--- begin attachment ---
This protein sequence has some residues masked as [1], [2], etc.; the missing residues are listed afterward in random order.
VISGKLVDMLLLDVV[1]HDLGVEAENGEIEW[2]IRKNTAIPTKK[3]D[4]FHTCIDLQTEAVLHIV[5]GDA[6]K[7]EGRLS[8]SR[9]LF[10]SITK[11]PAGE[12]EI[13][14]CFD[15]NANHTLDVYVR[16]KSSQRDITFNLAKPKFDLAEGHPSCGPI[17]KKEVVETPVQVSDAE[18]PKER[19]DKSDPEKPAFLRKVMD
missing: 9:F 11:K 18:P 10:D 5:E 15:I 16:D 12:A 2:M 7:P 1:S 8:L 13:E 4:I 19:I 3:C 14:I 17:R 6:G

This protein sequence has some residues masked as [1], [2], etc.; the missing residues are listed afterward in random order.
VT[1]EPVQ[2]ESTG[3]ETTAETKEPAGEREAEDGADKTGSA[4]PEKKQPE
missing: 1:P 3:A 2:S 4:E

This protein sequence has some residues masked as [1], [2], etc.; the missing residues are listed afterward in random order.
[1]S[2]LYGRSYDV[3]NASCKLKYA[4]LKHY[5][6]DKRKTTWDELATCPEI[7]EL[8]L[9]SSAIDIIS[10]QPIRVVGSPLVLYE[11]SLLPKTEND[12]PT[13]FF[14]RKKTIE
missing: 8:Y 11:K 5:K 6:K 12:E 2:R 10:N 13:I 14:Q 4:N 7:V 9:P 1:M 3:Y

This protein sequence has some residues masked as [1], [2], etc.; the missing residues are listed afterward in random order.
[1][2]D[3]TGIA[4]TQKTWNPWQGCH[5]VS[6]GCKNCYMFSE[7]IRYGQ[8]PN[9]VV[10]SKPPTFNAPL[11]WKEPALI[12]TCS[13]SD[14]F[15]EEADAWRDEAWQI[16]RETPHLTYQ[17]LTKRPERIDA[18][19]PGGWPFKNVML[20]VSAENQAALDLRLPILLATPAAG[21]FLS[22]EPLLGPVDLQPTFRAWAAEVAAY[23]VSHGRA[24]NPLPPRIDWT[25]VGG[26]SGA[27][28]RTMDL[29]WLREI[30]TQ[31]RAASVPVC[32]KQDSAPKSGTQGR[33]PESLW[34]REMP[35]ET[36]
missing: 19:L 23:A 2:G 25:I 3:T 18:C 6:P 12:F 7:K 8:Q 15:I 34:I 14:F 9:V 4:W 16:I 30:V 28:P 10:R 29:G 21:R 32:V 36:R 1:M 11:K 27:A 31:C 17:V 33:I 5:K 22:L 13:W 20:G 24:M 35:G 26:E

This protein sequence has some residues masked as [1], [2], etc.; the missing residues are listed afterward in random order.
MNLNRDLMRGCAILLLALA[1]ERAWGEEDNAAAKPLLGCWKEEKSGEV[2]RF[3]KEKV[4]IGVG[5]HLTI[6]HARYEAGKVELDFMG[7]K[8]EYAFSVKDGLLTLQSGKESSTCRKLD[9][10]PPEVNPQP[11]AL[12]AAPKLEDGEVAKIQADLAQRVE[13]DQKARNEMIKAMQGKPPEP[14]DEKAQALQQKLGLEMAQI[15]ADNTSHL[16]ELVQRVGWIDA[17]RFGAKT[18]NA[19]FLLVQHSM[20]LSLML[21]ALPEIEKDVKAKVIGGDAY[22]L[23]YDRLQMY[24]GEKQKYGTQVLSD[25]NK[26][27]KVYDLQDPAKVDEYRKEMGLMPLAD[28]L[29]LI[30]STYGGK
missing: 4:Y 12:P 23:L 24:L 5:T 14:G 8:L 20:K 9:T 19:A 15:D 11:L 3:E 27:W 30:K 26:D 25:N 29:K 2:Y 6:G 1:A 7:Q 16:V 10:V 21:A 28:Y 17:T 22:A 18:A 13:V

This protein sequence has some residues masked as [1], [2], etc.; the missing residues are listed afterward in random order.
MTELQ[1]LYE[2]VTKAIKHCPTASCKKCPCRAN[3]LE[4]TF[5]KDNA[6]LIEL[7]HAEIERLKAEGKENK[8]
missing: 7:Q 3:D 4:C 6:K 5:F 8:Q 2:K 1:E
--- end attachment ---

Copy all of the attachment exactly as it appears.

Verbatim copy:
This protein sequence has some residues masked as [1], [2], etc.; the missing residues are listed afterward in random order.
VISGKLVDMLLLDVV[1]HDLGVEAENGEIEW[2]IRKNTAIPTKK[3]D[4]FHTCIDLQTEAVLHIV[5]GDA[6]K[7]EGRLS[8]SR[9]LF[10]SITK[11]PAGE[12]EI[13][14]CFD[15]NANHTLDVYVR[16]KSSQRDITFNLAKPKFDLAEGHPSCGPI[17]KKEVVETPVQVSDAE[18]PKER[19]DKSDPEKPAFLRKVMD
missing: 9:F 11:K 18:P 10:D 5:E 15:I 16:D 12:A 2:M 7:P 1:S 8:L 13:E 4:I 19:I 3:C 14:I 17:R 6:G

This protein sequence has some residues masked as [1], [2], etc.; the missing residues are listed afterward in random order.
VT[1]EPVQ[2]ESTG[3]ETTAETKEPAGEREAEDGADKTGSA[4]PEKKQPE
missing: 1:P 3:A 2:S 4:E

This protein sequence has some residues masked as [1], [2], etc.; the missing residues are listed afterward in random order.
[1]S[2]LYGRSYDV[3]NASCKLKYA[4]LKHY[5][6]DKRKTTWDELATCPEI[7]EL[8]L[9]SSAIDIIS[10]QPIRVVGSPLVLYE[11]SLLPKTEND[12]PT[13]FF[14]RKKTIE
missing: 8:Y 11:K 5:K 6:K 12:E 2:R 10:N 13:I 14:Q 4:N 7:V 9:P 1:M 3:Y

This protein sequence has some residues masked as [1], [2], etc.; the missing residues are listed afterward in random order.
[1][2]D[3]TGIA[4]TQKTWNPWQGCH[5]VS[6]GCKNCYMFSE[7]IRYGQ[8]PN[9]VV[10]SKPPTFNAPL[11]WKEPALI[12]TCS[13]SD[14]F[15]EEADAWRDEAWQI[16]RETPHLTYQ[17]LTKRPERIDA[18][19]PGGWPFKNVML[20]VSAENQAALDLRLPILLATPAAG[21]FLS[22]EPLLGPVDLQPTFRAWAAEVAAY[23]VSHGRA[24]NPLPPRIDWT[25]VGG[26]SGA[27][28]RTMDL[29]WLREI[30]TQ[31]RAASVPVC[32]KQDSAPKSGTQGR[33]PESLW[34]REMP[35]ET[36]
missing: 19:L 23:A 2:G 25:I 3:T 18:C 6:P 12:F 7:K 8:Q 15:I 34:I 14:F 9:V 4:W 16:I 30:V 28:P 10:R 29:G 21:R 32:V 36:R 1:M 11:K 27:A 31:C 17:V 33:I 5:K 22:L 13:W 20:G 24:M 35:G 26:E

This protein sequence has some residues masked as [1], [2], etc.; the missing residues are listed afterward in random order.
MNLNRDLMRGCAILLLALA[1]ERAWGEEDNAAAKPLLGCWKEEKSGEV[2]RF[3]KEKV[4]IGVG[5]HLTI[6]HARYEAGKVELDFMG[7]K[8]EYAFSVKDGLLTLQSGKESSTCRKLD[9][10]PPEVNPQP[11]AL[12]AAPKLEDGEVAKIQADLAQRVE[13]DQKARNEMIKAMQGKPPEP[14]DEKAQALQQKLGLEMAQI[15]ADNTSHL[16]ELVQRVGWIDA[17]RFGAKT[18]NA[19]FLLVQHSM[20]LSLML[21]ALPEIEKDVKAKVIGGDAY[22]L[23]YDRLQMY[24]GEKQKYGTQVLSD[25]NK[26][27]KVYDLQDPAKVDEYRKEMGLMPLAD[28]L[29]LI[30]STYGGK
missing: 4:Y 12:P 23:L 24:L 5:T 14:G 8:L 20:K 9:T 19:A 15:D 11:L 3:E 27:W 30:K 26:D 25:N 29:K 2:Y 6:G 1:A 7:Q 16:V 10:V 21:A 28:Y 17:T 22:A 18:A 13:V

This protein sequence has some residues masked as [1], [2], etc.; the missing residues are listed afterward in random order.
MTELQ[1]LYE[2]VTKAIKHCPTASCKKCPCRAN[3]LE[4]TF[5]KDNA[6]LIEL[7]HAEIERLKAEGKENK[8]
missing: 7:Q 3:D 4:C 6:K 5:F 8:Q 2:K 1:E